Why Nuclear Weapons Should Not Be Legal

The Treaty on the Prohibition of Nuclear Weapons contains a comprehensive set of prohibitions on participation in nuclear-weapon-related activities. These include commitments not to develop, test, manufacture, acquire, possess, stockpile, use or threaten to use nuclear weapons. The treaty also prohibits the stationing of nuclear weapons on national territory and assistance to a State in carrying out prohibited activities. States parties are obliged to prevent and prohibit any activity prohibited under the Treaty on the Prohibition of Nuclear Weapons undertaken by persons or on their territory under their jurisdiction or control. The Treaty further requires States parties to provide adequate assistance to persons affected by the use or testing of nuclear weapons and to take necessary and appropriate measures to restore the environment in areas under their jurisdiction or control contaminated as a result of activities related to the testing or use of nuclear weapons. In 2012, the General Assembly expressed concern about the catastrophic humanitarian consequences of the use of nuclear weapons and adopted resolution 67/56 entitled “Progress in multilateral negotiations on nuclear disarmament”. By that resolution, the Assembly established an open-ended working group in 2013 to elaborate proposals to promote multilateral negotiations on nuclear disarmament in order to achieve a nuclear-weapon-free world, and the open-ended working group reflected its discussions in its report (A/68/514). In some forums, States opposing prohibition negotiations openly question the effect and effectiveness of a ban treaty; In others, they recognize that the process could have profound implications for the maintenance and legitimacy of nuclear weapons practices. Remarkably, one of the best expressions of the importance of a legal ban comes from the United States and reflects NATO thinking and policies.

The entry into force of the Treaty on the Prohibition of Nuclear Weapons is the beginning, not the end. Citizens can raise awareness of the issues by putting the issue of nuclear weapons on the agenda of civil, religious, social and other organizations to which they belong, spreading the word by sharing relevant ICRC content on social media platforms and writing letters to local media sharing these concerns. Of course, the states that possess nuclear weapons, including the France, boycotted this treaty. But the pressure on the nine nuclear powers is increasing – from the growing number of nations and financial institutions that stop investing in the production of these weapons systems, to thousands of people speaking out around the world. Unfortunately, these companies remain largely empty rhetoric. How can one claim that the security of a nation is based on a policy of nuclear deterrence, while at the same time other nations are asked not to use this means of “security”? First, blast waves, thermal waves, radiation and radioactive fallout produced by nuclear explosions cause countless deaths and have devastating short- and long-term effects on the human body that existing health services cannot significantly mitigate. ACCEPT. A legal instrument to prohibit nuclear weapons, no matter how strict or stringent, will not automatically lead to a decrease in the number of nuclear warheads in the hands of a single actor. Not a single supporter of the ban argues that these efforts amount to abolition. The limits of the ban are well known.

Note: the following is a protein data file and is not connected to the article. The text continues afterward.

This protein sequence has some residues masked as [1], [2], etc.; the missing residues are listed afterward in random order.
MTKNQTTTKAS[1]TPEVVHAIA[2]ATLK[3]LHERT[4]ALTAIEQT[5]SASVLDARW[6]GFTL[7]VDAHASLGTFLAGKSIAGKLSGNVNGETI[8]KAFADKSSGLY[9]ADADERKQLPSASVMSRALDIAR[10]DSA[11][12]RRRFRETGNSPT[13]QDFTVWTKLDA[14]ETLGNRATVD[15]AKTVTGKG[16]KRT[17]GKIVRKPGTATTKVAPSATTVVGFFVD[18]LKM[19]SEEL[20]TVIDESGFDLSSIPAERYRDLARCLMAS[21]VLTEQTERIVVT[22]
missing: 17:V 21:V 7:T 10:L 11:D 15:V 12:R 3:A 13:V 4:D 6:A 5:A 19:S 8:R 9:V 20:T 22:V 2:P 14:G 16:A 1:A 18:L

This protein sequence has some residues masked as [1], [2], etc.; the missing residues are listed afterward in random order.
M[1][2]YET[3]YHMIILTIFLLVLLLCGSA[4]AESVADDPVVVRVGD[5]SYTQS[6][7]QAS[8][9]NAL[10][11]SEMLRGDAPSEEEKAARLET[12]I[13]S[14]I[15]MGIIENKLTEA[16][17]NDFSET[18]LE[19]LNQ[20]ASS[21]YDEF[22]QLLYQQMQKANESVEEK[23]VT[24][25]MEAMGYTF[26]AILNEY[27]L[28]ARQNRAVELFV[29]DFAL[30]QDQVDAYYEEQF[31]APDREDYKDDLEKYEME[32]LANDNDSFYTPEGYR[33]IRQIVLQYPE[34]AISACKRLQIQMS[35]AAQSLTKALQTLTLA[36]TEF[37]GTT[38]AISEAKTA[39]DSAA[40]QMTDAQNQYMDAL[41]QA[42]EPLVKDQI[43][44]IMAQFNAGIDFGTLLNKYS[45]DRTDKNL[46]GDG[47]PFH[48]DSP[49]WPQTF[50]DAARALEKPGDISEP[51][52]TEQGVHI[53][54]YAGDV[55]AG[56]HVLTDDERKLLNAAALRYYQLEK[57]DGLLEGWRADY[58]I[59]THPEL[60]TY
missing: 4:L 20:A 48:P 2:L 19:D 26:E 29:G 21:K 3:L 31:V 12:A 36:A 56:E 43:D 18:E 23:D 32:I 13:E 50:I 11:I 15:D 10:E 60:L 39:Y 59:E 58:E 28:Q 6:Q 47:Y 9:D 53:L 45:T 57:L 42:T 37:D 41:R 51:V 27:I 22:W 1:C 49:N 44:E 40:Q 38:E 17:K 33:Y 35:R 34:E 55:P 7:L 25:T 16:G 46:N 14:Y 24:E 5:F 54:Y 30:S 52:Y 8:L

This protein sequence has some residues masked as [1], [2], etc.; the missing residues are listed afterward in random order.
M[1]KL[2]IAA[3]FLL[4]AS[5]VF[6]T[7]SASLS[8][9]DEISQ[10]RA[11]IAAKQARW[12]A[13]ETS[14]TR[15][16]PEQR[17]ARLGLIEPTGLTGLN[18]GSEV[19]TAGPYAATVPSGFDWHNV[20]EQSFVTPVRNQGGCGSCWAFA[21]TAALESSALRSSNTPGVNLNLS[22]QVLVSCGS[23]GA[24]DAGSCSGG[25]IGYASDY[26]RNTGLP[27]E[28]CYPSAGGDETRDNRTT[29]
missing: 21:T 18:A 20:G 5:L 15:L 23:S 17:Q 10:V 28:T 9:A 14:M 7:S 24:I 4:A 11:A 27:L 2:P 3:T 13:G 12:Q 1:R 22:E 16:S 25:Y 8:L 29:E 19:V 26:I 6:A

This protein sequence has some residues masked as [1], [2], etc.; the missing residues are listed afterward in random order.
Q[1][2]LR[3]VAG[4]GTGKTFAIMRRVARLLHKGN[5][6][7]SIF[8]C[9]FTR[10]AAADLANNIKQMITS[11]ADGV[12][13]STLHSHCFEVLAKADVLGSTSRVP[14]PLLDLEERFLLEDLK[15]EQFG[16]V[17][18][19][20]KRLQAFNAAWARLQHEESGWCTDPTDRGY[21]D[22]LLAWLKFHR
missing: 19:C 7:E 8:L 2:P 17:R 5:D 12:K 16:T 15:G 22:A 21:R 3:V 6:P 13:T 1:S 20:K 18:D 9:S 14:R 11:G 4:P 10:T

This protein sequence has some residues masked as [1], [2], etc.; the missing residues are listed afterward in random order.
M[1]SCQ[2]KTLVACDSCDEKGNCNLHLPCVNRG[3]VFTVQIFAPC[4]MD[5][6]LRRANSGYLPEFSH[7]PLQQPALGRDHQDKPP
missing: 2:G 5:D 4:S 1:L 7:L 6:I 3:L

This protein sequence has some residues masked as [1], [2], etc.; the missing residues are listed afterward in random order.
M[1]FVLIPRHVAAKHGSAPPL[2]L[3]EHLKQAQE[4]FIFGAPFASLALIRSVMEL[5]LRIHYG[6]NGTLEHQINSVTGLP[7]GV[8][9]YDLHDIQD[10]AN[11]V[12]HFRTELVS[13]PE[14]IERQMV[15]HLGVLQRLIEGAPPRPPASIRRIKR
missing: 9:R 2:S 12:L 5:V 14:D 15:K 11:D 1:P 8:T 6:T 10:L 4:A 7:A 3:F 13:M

The need for the consent of the nuclear-weapon States is undisputed. But the absence of specific disarmament provisions is not an indicator of ineffectiveness. The treaty also gives actors committed to the prohibition and elimination of nuclear weapons a powerful instrument of influence. Whatever timetable is deemed necessary to achieve a world without nuclear weapons, a clear norm establishing the illegality of such weapons will be necessary. “For the first time in history, nuclear weapons will be illegal under international law,” Elayne Whyte, Costa Rica`s former ambassador to the UN who oversaw the treaty`s creation, told NPR`s Geoff Brumfiel. Finally, we must not forget that evidence of their suffering and devastation is the main reason for the prohibition and elimination of nuclear weapons. We must therefore continue to raise awareness of the catastrophic humanitarian impact of nuclear weapons and the need to protect present and future generations from these particularly terrible weapons.